Wednesday, May 23, 2012

What’s so bad about the big bad wolf?

Jerome Christenson | Winona Daily News

 
At least the Three Little Pigs had something to celebrate when the Minnesota Legislature adjourned.
Come November, the Big Bad Wolf will be legally in the crosshairs for 6,000 Minnesota hunters — that’s two hunters for each of Minnesota’s estimated 3,000 wolves for you folks keeping score at home. But then again, the DNR will close the season after 400 wolves are dead and registered — which should leave about 5,600 hunters unhappy and 2,600 wolves to be targets next year.

Now, other than the fairly substantial chunk of change the state stands to net from selling licenses, I’m not entirely clear on exactly what it is we stand to gain from this. It wasn’t all that long ago — 1974 to be exact — that Minnesota was running out of wolves. And those last few wolves were the last wild wolves in the lower 48 states, the DNR tells us. Under the protection of the Endangered Species Act, that population built itself up and wolves started roaming across more and more of Minnesota and into Wisconsin and Michigan. That protection was withdrawn in January.

It didn’t take long for an animal that had been considered rare and valuable for decades to become just one more thing for folks to kill.

Sorry if that comes off a bit harsh, but the longer I live I find less and less recreational value in killing things. I can go to where the wild things are, sneak up and enjoy a good long look without dragging a bloody carcass out of the woods with me.

That’s not to say I carry a particular beef against hunting — better a whitetail end up venison in the freezer than roadkill along the highway. There are times and species for which it is entirely appropriate to break out the guns and hit the woods to thin the herd. But 3,000 timber puppies in a state the size of Minnesota hardly puts a wolf at every door. To put that number in a bit of perspective, I’m told there are almost one-third that many dogs and cats licensed in the city of Winona alone, and the territory Up Nort where most of those wolves take up residence is not a particularly crowded place. Those counties comprise considerable real estate that’s mostly lakes and pine trees with the occasional iron mine to give folks living up there something to do.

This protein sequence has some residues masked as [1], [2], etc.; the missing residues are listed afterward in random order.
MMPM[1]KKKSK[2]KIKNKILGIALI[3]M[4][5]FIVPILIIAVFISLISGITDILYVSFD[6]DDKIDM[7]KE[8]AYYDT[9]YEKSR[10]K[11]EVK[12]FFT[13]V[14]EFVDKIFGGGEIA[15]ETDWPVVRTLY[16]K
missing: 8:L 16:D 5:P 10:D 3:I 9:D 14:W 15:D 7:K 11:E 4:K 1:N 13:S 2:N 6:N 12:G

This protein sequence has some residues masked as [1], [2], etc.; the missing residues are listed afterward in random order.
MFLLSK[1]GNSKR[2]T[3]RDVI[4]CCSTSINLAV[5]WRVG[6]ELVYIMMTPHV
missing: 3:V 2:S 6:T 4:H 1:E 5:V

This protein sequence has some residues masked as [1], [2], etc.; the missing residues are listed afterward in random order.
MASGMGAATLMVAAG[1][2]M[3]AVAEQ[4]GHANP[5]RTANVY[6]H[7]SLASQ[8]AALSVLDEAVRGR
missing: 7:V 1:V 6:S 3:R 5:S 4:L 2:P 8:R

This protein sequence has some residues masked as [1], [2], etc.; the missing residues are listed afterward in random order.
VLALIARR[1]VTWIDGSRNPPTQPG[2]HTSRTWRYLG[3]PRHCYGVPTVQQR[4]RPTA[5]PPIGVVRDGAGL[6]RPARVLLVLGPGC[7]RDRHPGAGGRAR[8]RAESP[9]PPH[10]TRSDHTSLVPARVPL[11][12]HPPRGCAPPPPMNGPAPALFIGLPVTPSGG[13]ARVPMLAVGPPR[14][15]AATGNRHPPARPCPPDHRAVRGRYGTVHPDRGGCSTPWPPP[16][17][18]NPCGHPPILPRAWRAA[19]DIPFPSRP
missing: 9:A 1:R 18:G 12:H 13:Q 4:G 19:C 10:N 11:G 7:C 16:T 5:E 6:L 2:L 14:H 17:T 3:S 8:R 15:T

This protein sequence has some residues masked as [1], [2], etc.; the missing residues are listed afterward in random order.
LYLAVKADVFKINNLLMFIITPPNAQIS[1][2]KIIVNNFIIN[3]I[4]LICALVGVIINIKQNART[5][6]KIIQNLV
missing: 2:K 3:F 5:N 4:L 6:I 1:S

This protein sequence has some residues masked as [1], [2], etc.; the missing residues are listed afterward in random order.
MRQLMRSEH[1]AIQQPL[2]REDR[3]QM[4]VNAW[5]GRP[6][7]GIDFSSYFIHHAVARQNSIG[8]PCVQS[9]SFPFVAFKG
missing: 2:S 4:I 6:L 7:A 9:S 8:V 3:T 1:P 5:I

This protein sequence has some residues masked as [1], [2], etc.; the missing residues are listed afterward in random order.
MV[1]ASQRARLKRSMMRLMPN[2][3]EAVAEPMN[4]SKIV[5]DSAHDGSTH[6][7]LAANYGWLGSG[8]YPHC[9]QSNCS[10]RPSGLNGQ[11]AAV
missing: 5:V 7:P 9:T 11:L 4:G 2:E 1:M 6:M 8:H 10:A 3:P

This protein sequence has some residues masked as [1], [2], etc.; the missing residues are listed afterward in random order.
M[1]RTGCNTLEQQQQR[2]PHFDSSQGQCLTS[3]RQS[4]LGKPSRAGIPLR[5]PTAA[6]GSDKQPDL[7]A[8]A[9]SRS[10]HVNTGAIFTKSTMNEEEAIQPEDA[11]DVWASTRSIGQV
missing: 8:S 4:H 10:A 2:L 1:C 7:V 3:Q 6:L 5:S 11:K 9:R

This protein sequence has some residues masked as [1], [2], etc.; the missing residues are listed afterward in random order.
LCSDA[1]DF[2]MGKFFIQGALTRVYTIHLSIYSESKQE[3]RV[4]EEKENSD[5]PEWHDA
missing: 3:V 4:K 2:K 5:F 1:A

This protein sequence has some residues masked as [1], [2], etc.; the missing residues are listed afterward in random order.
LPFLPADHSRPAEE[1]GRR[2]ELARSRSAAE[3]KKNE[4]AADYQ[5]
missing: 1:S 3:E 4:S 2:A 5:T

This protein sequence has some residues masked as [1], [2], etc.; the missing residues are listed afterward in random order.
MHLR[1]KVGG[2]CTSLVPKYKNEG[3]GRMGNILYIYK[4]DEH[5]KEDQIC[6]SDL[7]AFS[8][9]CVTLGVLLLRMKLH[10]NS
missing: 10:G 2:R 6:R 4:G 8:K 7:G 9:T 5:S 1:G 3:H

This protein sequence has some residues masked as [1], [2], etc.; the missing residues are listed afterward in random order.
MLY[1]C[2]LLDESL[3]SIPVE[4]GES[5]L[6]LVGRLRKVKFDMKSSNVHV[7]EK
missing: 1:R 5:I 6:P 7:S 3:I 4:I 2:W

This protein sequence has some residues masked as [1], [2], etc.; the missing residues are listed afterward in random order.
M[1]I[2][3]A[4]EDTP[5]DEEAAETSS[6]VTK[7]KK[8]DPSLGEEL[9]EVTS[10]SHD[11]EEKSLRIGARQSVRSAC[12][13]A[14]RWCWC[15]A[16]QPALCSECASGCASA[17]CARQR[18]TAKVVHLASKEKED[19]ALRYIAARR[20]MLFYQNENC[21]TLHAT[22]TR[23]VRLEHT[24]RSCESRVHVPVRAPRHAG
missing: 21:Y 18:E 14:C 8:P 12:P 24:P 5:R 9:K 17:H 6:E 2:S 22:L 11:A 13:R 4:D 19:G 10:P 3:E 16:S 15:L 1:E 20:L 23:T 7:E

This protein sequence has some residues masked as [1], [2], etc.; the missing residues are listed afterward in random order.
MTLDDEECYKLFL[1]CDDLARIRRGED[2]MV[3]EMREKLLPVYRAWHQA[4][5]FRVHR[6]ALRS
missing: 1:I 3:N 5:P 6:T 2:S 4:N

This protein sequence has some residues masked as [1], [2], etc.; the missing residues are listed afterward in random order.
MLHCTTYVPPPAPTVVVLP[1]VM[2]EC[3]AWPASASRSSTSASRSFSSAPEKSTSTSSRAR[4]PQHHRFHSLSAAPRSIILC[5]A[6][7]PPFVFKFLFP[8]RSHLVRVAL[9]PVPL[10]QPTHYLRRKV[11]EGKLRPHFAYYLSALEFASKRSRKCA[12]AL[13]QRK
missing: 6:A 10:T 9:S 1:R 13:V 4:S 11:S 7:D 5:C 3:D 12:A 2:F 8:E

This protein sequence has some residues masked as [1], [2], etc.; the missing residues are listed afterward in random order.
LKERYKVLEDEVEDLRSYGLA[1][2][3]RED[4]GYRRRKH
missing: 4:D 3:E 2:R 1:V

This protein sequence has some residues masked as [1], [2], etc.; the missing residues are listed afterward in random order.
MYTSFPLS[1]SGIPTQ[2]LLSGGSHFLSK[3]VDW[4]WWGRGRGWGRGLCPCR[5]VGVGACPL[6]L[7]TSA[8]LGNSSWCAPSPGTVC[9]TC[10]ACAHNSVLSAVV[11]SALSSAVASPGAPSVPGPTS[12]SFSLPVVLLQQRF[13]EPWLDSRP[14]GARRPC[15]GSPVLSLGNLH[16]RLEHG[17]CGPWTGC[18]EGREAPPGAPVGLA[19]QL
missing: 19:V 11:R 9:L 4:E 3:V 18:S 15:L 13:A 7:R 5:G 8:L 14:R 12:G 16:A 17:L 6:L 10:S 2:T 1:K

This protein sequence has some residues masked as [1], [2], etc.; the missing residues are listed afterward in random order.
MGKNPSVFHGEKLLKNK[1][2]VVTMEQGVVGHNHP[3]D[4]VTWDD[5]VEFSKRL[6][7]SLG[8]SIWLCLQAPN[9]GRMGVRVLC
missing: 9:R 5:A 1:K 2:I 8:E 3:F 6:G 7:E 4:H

Now, granted, Tabby and Fluffy are more likely lounging on the sofa than out roaming the countryside, but then I’ve never heard anybody argue that even when the wolves are hungry they pose a threat to Riding Hood or Grandma.

They do compete with hunters for deer, though. That seems to be a primary point of irritation.

No denying that wolves eat deer. It’s what they do. Since they don’t have pockets to carry a debit card nor a woodland Hy-Vee to use it at, for Minnesota wolves it’s eat deer or go hungry. Considering that the disgruntled human hunter has the option of store-bought Angus burgers or pork chops, it would seem that when it comes to venison, the wolves would seem to have the better claim.
For that matter, considering the number of deer that end up roadside carrion around here, it might not hurt to have a few big, bad wolves prowling our neighborhood — for white-tailed crowd control, not to give folks something new to shoot at.

Not even the most jaded foodie holds forth on the exquisite deliciousness of wolfie fillets, and it takes a peculiar fashionista to argue that a wolfskin doesn’t look it’s best when worn by a wolf.
I guess the Three Little Pigs and the Minnesota Legislature understand all this.

I sure don’t.

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